Cognitive Inflexibility After Prefrontal Serotonin Depletion

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Science  07 May 2004:
Vol. 304, Issue 5672, pp. 878-880
DOI: 10.1126/science.1094987


Serotonergic dysregulation within the prefrontal cortex (PFC) is implicated in many neuropsychiatric disorders, but the precise role of serotonin within the PFC is poorly understood. Using a serial discrimination reversal paradigm, we showed that upon reversal, selective serotonin depletion of the marmoset PFC produced perseverative responding to the previously rewarded stimulus without any significant effects on either retention of a discrimination learned preoperatively or acquisition of a novel discrimination postoperatively. These results highlight the importance of prefrontal serotonin in behavioral flexibility and are highly relevant to obsessive-compulsive disorder, schizophrenia, and the cognitive sequelae of drug abuse in which perseveration is prominent.

Serotonin [5-hydroxytryptamine (5-HT)] is implicated in cognition and impulsivity and is of particular relevance to our understanding of the psychopathology and treatment of psychiatric disorders such as depression, schizophrenia, and obsessive compulsive disorder (OCD). In all of these disorders, local abnormalities in prefrontal cortex (PFC) structure (1), neurochemistry (2), or activation (3) have been identified, and as is consistent with prefrontal dysfunction, cognitive inflexibility is a prominent feature. Moreover, drugs such as ecstasy (4) and amphetamine (5) have been shown to impair cortical 5-HT neurotransmission, but the functional consequences of such serotonin dysregulation are not known.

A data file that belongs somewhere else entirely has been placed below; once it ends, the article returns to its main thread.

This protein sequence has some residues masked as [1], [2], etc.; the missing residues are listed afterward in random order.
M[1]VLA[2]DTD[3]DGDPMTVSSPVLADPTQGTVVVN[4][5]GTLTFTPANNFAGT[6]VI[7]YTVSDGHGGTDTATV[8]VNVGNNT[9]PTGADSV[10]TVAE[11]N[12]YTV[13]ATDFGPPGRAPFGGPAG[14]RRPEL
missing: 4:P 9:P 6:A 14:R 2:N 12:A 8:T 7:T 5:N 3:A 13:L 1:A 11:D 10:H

Two approaches used to study the effect of central 5-HT on behavior and cognition are dietary tryptophan depletion in humans (6) and destruction of the ascending serotonergic projections in animals, using the selective neurotoxin 5,7-dihydroxytryptamine (5,7-DHT) (7). However, neither approach can differentiate between the roles of 5-HT in distinct forebrain structures, although there is indirect evidence that not all forebrain structures are equally modulated by 5-HT. Tryptophan depletion in humans has little effect on the performance of tasks activating the dorsolateral region of the PFC, such as spatial working memory or planning (6). However, tryptophan depletion does impair performance on visual discrimination reversal tasks (6, 8), on which performance is disrupted by orbitofrontal cortex (OFC) lesions in nonhuman primates (9, 10) and humans (11). There are therefore similarities between tasks that depend on OFC function and tasks that are affected by tryptophan depletion, suggesting a role for 5-HT in processes mediated by the OFC.